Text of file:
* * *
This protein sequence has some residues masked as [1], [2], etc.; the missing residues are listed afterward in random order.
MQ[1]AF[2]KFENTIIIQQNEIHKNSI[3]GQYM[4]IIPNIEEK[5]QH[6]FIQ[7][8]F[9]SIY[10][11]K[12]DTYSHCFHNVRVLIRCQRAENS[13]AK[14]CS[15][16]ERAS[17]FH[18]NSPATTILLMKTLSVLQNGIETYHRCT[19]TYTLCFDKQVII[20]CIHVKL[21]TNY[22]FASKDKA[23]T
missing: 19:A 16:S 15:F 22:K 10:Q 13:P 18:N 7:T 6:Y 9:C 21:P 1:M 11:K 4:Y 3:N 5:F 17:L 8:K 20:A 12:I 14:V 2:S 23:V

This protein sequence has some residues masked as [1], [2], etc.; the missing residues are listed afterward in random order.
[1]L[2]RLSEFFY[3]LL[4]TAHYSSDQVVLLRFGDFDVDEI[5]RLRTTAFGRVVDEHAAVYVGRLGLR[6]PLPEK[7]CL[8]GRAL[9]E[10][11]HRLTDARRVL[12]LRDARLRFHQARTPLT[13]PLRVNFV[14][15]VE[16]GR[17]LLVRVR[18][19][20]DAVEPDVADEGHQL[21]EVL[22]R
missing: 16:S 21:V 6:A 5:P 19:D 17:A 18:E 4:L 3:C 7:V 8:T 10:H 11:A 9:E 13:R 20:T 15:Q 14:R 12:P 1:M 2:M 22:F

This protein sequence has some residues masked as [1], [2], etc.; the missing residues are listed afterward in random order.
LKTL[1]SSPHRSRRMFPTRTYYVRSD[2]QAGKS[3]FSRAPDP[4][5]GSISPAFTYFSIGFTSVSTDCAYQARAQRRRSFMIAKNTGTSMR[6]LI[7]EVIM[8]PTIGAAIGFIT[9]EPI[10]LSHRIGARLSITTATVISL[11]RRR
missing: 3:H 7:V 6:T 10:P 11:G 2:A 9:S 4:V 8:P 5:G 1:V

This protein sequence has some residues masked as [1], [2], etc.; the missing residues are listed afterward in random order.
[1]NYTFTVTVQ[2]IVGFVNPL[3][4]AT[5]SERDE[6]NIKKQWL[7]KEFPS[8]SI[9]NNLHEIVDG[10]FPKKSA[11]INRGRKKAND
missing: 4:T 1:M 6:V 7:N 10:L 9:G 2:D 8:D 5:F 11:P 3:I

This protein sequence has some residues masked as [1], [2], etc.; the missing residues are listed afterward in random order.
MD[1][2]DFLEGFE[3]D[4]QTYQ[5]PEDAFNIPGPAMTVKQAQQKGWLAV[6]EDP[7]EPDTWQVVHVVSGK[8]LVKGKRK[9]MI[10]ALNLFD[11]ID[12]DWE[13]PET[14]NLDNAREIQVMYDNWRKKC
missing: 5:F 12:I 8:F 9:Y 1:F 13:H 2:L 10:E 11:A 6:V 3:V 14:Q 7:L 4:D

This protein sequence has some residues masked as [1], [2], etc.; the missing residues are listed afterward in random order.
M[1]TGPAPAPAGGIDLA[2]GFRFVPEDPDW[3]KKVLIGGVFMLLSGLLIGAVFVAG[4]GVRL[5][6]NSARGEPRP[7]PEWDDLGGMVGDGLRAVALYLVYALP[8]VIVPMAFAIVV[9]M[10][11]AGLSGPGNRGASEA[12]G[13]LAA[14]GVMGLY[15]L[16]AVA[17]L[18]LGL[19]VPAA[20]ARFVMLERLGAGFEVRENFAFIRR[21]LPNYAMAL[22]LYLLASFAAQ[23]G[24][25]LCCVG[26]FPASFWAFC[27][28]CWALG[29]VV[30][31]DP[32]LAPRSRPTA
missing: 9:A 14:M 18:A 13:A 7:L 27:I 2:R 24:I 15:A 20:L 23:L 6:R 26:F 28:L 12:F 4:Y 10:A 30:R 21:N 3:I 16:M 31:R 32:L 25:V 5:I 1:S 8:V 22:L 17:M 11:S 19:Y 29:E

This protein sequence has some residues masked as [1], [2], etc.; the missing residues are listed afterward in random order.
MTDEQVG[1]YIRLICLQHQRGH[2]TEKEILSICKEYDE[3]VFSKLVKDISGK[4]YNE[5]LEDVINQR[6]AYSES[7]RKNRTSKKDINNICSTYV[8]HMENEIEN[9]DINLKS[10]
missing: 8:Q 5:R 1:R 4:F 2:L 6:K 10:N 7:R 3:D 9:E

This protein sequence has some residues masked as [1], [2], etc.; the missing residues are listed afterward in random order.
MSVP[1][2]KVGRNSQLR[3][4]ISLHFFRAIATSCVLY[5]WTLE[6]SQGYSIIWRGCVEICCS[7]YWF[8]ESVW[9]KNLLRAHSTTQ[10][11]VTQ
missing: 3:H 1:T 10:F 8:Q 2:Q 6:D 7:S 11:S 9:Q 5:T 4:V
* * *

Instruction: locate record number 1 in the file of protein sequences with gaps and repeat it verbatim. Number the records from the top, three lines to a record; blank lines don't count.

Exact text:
This protein sequence has some residues masked as [1], [2], etc.; the missing residues are listed afterward in random order.
MQ[1]AF[2]KFENTIIIQQNEIHKNSI[3]GQYM[4]IIPNIEEK[5]QH[6]FIQ[7][8]F[9]SIY[10][11]K[12]DTYSHCFHNVRVLIRCQRAENS[13]AK[14]CS[15][16]ERAS[17]FH[18]NSPATTILLMKTLSVLQNGIETYHRCT[19]TYTLCFDKQVII[20]CIHVKL[21]TNY[22]FASKDKA[23]T
missing: 19:A 16:S 15:F 22:K 10:Q 13:P 18:N 7:T 6:Y 9:C 21:P 1:M 11:K 4:Y 3:N 5:F 17:L 8:K 20:A 12:I 14:V 2:S 23:V